fbpx

 

‘’Cheap synthetic fibers also emit gases like N20 which is 300 times more damaging than CO2’’.

— James Conca – FORBES

 

In the fight for a cleaner and healthier environment, there are some everyday things we can all do collectively which will have a positive and significant impact. 

1. Choose organic or a natural fiber such as organic cotton, linen, hemp or ramie. Organic cotton, hemp, and bamboo are all biodegradable; this means they have the ability to decompose naturally via living organisms. Organic fabrics contain no micro-plastics or chemicals and there are no pesticides used in the production of natural fabrics (70 million oil barrels are used each year to produce polyester)

 

2. Buy fewer clothes going forward, and buy better quality garments if you can – mend, repair, or alter your clothes where possible (70 million trees are cut down every year to make our clothes).

 

3. Wear clothing made from lyocell/Tencel rather than viscose, rayon and modal (30% of clothing made of viscose and rayon comes from endangered and ancient forests)

 

4.  Buy clothes with fibers that are friendly to the soil (93% of the worlds soil degradation is caused by overgrazing 35%, deforestation 30% and agriculture 28%)

 

5. Love, enjoy and wear your clothes over and over (400% more carbon admissions are produced if we wear a garment 5 verses 50 times)

 

6.  Check out successful and well known sustainable brands like Bassike, Kowtow, Intimo, and Good Krama. And of course, buying locally as it’s one of the best ways to shop sustainably – definitely check out the following Adelaide labels, Thread Harvest, Slowclothes, and Good Studios.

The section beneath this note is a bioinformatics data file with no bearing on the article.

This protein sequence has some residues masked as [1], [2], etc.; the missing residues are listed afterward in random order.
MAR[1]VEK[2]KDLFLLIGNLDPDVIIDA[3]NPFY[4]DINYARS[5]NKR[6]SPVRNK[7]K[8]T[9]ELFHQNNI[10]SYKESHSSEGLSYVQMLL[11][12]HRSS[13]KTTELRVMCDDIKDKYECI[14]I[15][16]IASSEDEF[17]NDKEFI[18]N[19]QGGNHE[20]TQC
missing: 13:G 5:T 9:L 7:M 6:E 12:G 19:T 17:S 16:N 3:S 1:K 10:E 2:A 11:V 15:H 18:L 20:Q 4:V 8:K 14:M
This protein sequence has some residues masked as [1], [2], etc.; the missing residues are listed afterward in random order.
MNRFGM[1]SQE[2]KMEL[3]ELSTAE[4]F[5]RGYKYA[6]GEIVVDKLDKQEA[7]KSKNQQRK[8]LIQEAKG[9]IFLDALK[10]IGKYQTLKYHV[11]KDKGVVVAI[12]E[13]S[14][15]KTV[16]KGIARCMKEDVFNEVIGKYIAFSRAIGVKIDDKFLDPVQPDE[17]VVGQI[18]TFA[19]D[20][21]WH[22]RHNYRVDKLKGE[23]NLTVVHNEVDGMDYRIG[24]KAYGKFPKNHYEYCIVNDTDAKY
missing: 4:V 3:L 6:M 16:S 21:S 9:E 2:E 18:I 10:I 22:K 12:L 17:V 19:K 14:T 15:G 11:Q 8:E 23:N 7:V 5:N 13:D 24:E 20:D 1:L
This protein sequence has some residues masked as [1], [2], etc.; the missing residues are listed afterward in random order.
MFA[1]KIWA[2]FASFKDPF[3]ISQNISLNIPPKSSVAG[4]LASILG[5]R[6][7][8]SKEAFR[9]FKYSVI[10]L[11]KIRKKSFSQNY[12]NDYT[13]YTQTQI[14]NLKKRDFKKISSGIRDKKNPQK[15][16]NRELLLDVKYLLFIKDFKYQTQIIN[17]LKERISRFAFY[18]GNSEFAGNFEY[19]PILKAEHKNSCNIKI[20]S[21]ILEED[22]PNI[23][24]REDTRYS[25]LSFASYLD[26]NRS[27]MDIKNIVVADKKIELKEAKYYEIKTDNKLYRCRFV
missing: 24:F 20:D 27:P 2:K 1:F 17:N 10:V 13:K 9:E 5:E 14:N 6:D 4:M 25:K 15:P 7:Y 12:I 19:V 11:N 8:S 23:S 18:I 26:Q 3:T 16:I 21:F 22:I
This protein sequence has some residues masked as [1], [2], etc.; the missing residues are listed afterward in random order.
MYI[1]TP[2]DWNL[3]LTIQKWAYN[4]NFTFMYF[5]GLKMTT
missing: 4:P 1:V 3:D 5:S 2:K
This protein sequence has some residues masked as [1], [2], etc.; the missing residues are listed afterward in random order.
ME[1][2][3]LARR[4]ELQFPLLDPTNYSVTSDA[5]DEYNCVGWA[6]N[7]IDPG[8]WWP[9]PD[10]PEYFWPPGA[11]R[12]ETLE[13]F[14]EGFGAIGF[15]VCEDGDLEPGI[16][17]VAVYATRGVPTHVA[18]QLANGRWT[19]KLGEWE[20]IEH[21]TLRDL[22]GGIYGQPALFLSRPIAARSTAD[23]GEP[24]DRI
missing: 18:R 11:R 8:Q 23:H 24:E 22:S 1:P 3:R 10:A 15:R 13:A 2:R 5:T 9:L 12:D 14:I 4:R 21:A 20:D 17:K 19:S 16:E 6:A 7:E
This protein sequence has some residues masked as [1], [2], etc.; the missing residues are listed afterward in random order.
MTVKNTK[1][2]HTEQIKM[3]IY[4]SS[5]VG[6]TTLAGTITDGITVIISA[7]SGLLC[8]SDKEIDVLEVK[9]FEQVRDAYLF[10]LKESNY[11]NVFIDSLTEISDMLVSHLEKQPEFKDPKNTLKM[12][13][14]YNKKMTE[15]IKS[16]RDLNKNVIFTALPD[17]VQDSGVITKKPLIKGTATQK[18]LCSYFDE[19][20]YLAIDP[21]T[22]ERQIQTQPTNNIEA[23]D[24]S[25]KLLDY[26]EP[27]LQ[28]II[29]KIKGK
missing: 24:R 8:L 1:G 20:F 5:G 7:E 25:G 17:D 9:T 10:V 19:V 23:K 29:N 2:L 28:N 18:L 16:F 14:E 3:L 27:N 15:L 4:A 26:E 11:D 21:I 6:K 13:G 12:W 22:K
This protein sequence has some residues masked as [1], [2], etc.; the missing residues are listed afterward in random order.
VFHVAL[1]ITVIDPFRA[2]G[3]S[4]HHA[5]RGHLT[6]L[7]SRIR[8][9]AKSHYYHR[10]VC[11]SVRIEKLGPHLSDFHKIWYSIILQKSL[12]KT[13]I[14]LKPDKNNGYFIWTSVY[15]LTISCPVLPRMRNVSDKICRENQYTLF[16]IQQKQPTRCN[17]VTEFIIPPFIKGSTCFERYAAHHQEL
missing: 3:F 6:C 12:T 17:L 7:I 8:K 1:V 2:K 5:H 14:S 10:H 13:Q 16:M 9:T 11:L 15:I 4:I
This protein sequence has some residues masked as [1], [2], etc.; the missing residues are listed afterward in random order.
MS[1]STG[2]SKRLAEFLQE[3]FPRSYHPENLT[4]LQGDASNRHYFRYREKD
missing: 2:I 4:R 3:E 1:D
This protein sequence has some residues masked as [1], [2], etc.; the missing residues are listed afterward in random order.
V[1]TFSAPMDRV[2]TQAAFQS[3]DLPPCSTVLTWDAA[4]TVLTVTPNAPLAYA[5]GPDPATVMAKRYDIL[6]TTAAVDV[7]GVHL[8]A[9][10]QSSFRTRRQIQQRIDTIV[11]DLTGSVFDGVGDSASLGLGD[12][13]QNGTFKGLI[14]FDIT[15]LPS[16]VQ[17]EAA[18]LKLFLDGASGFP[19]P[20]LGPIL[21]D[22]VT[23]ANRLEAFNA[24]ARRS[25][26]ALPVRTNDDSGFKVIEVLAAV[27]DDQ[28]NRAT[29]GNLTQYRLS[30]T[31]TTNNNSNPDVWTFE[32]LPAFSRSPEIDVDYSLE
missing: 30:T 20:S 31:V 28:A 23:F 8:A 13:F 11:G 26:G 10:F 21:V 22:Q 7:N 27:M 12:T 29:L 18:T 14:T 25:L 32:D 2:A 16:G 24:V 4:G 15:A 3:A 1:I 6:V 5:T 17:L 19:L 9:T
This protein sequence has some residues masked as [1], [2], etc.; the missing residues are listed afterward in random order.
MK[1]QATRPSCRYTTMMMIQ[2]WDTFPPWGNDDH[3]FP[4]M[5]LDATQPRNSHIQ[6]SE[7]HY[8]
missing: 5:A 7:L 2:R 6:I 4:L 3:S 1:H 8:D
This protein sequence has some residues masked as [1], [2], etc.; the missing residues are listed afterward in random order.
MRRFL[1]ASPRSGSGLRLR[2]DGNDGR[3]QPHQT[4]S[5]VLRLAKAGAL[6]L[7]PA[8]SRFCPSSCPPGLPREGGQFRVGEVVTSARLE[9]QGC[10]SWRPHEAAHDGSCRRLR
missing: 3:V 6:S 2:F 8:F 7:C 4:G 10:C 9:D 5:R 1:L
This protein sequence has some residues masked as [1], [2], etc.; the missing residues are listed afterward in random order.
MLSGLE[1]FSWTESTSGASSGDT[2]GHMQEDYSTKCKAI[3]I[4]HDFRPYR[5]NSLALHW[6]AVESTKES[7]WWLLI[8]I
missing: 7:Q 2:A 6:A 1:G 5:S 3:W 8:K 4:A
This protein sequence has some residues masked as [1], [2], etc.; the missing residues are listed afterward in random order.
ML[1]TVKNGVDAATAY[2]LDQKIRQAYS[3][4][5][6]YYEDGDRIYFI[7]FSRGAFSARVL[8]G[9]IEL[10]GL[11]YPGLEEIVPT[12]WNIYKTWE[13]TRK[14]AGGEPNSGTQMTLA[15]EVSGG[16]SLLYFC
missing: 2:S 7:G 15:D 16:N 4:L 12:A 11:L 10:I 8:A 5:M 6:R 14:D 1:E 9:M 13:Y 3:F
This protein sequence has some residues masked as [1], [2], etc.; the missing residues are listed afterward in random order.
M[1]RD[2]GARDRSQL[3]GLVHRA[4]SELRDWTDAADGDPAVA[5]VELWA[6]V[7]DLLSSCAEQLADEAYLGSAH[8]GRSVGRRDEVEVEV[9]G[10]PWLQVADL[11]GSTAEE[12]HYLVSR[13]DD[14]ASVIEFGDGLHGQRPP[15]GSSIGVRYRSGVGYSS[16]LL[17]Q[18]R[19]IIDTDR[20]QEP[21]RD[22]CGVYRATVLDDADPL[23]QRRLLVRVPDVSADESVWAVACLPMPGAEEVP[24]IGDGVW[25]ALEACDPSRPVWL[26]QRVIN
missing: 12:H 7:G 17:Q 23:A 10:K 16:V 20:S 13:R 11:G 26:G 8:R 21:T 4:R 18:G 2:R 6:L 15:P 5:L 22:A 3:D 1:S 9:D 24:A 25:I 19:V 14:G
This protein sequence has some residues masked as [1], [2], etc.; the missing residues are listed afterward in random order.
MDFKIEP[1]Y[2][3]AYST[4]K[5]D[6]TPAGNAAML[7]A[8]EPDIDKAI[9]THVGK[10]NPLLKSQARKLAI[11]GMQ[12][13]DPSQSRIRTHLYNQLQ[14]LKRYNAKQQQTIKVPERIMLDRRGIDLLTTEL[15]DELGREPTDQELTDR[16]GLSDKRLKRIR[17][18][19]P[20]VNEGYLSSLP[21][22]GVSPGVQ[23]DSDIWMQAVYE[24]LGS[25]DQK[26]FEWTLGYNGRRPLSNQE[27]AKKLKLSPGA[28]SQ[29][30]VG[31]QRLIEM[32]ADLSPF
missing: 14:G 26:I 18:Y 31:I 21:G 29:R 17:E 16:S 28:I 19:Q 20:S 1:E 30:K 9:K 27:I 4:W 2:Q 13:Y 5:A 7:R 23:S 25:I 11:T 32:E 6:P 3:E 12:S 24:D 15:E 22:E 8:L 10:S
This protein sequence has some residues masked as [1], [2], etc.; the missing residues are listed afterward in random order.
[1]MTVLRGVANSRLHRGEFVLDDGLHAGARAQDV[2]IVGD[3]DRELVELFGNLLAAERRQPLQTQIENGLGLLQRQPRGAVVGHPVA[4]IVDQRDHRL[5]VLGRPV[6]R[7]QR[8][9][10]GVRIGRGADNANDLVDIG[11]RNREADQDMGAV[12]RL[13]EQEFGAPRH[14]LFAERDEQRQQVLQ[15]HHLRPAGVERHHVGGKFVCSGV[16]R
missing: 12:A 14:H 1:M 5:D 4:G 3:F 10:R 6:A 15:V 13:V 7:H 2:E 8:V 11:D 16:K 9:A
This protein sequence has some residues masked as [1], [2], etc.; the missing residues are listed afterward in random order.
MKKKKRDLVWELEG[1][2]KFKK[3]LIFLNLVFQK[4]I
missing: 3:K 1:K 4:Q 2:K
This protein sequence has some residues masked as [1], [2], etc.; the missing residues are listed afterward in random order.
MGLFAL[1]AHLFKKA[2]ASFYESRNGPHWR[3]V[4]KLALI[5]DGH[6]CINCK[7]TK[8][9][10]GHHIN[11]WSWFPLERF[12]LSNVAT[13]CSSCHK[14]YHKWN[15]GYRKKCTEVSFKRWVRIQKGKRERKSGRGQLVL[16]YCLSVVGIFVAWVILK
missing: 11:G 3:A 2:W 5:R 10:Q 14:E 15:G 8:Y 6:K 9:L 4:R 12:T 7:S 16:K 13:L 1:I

7. Also look for garments with certification labels such as OEKO-TEX, GOTS, or BLUESIGN 

For those who are truly environmentally conscious and those who would like to be the following will bring peace of mind!

‘’If a product is labeled as Oeko-Tex certified it is completely free from harmful chemicals and safe for human use. To attain Oeko-Tex Standard 100 certification, the fabric has been tested and certified to be free from harmful levels of more than 100 substances known to be harmful to human health.

The International Oeko-Tex Association has been testing for harmful substances since 1992. The Oeko-Tex Standard 100 is a global uniform testing and certification system for textile raw materials, intermediate and end products at all stages of production that gives the customer the confidence that there is no harmful chemical residue in the end garment.’’

As seen in http://www.weekenderherald.com.au/

Show Buttons
Hide Buttons